I’ve been playing a $15-30 limit game, with a little bit of $20-40, the last few days. I had a few hands I wanted to talk about that pertain to betting motion speed and tendencies. Now that my book has gone to the printers, I’ve been having a lot of second-guessing and doubting of the way I phrased some things in the book. This is bound to happen, and I try not to beat myself up too much, because there’s no way you can polish a book 100% to your liking unless you worked on it forever. I always think of the Leonardo da Vinci quote: “A work of art is never finished; only abandoned.”
Still, some things are already apparent to me that I could have done a better job on. One of them was the “betting motion” section. So I wanted to write a blog post about how these things are useful in real hands. I’ll be talking about limit, but these tells are just as apparent, if not more so, in no-limit. I think this post will be a useful follow-up if you’ve read the book, or even if you haven’t. (I know the book isn’t out yet; it will be soon.)
One guy I played with a couple days ago was very transparent in his actions. When he was betting with a strong hand on the turn or river, he pushed his chips in slowly and thoughtfully, with his arm kept low on the table. (He also had a related tell; he wore a more serious, somber expression when he had a strong hand, but I’m going to stick to the betting motion tells in this post.) When he was betting a vulnerable hand or a bluff on the turn or river, he would tend to toss his chips into the pot with a little quick upward flourish, and his arm would be off the table.
This was a very reliable tell for him. He was not an experienced player; he was a moderately skilled amateur. He knew enough to play tightly, but he was not aggressive or creative nor could he read hands well. When he raised pre-flop, it was with a high pair or AK or AQ or something similar. I only got into a couple pots with him, just because he was so tight, but it was often pretty obvious to tell the spots where he had raised with AK or AQ and hadn’t connected. When coupled with his tendency to wear a somber expression when strong and be more smiley when weak, he was very easy to play against.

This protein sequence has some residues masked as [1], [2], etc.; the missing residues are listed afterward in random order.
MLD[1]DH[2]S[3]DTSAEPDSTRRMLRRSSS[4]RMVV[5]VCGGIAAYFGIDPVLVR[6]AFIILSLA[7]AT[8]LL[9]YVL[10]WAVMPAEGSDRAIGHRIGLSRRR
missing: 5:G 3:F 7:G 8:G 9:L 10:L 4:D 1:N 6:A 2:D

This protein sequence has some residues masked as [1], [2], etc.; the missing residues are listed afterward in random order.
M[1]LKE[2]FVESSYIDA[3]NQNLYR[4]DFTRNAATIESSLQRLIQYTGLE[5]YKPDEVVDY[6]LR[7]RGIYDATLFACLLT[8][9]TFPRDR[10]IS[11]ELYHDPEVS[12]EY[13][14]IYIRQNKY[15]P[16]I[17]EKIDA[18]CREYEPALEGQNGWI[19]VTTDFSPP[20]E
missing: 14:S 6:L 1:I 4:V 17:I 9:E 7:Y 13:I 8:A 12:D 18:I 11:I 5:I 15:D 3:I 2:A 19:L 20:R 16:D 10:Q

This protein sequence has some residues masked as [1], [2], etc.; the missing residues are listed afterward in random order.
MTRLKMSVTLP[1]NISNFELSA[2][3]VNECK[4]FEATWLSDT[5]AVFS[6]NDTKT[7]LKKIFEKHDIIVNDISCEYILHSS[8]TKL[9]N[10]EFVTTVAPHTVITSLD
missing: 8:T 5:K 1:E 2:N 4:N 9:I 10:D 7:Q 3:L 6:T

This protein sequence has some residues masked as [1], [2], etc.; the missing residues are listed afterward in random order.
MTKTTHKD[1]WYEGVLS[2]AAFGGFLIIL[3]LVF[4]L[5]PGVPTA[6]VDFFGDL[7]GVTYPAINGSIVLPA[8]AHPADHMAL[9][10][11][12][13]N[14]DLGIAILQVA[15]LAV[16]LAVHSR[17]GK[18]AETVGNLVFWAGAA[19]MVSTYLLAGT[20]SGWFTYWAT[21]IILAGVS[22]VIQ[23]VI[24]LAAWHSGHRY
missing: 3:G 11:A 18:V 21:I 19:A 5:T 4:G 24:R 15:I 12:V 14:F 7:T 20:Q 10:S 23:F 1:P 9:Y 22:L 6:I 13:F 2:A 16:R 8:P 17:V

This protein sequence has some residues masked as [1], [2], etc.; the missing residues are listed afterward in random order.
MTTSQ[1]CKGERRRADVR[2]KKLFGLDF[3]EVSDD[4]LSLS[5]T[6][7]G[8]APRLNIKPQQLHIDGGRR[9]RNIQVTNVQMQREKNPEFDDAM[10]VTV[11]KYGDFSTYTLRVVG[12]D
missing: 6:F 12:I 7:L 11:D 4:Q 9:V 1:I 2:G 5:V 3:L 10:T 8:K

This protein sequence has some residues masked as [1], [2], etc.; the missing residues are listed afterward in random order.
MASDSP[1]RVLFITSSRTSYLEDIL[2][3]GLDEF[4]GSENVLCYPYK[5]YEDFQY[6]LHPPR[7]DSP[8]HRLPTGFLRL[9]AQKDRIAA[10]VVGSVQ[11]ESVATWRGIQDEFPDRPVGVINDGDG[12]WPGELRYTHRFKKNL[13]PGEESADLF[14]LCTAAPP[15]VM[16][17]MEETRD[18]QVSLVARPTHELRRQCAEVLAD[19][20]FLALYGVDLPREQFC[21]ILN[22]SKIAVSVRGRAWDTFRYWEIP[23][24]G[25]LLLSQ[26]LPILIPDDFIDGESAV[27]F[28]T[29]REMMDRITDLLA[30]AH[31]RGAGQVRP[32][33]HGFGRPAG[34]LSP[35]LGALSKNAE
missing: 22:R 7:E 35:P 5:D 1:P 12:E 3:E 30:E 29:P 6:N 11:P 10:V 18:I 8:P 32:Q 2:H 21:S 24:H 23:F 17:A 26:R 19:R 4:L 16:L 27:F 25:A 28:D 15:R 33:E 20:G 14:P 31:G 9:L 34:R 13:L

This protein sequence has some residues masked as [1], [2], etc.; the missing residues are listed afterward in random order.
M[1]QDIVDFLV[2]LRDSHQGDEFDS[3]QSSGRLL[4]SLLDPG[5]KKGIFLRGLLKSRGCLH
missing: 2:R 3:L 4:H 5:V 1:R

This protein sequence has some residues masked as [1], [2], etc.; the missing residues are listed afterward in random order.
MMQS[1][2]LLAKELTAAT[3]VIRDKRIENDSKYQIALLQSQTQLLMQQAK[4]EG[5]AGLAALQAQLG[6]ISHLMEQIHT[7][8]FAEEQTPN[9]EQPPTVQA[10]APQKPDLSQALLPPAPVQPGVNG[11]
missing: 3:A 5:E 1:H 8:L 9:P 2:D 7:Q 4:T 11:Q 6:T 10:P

Another player had a similar tendency. He was an older guy, who was very loose pre-flop but also pretty passive. He would call way too much pre-flop but he would mostly only bet or raise post-flop when he had a strong hand. His betting motion tells when he had hands were mostly very smooth and even, and his body language was also very reserved and calm when he was betting with a strong hand. He was the kind of player you could easily give up a lot of hands on immediately if he showed any interest in the pot.
In the first interesting hand with him, I had
and raised it in middle position. He was directly behind me and called, and the big blind called. The flop was
[6d] [7h] [3s]
Not a very scary board for AK, except that for the old guy to cold-call my raise behind me, his hand was weighted very heavily in the middle-pair area. I bet, the old guy raises, the big blind folds, and I call. One other interesting thing I should note: there had been several hands in the hour leading up to this where I had raised pre-flop, this guy had called me, and I’d given up the pot to him on the turn or river. So, in the back of my mind, there was that almost subconscious feeling that this guy might be thinking of those hands, too, and wanting to take advantage of my perceived respect of him.
Turn is an 8:
[6d] [7h] [3s] [8c]
I check. The old guy bets. I’m thinking it’s likely the old guy has like a pair of 9’s or T’s or something like that. But I also noticed that when he bet, he was really quirky in his movements. He bet out pretty quickly, and then did a bunch of weird movements with his hands, like he was excited. Considering that I had already noticed that this guy was usually pretty still and calm when he was betting a real hand, I found this unusual and possibly a sign that he was pulling a move on me. When coupled with the previous thought that I’d made a few folds to him recently, it became even more likely. And add in the fact that even if he was ahead, I had probable outs with an A or a K, and the call was mandatory.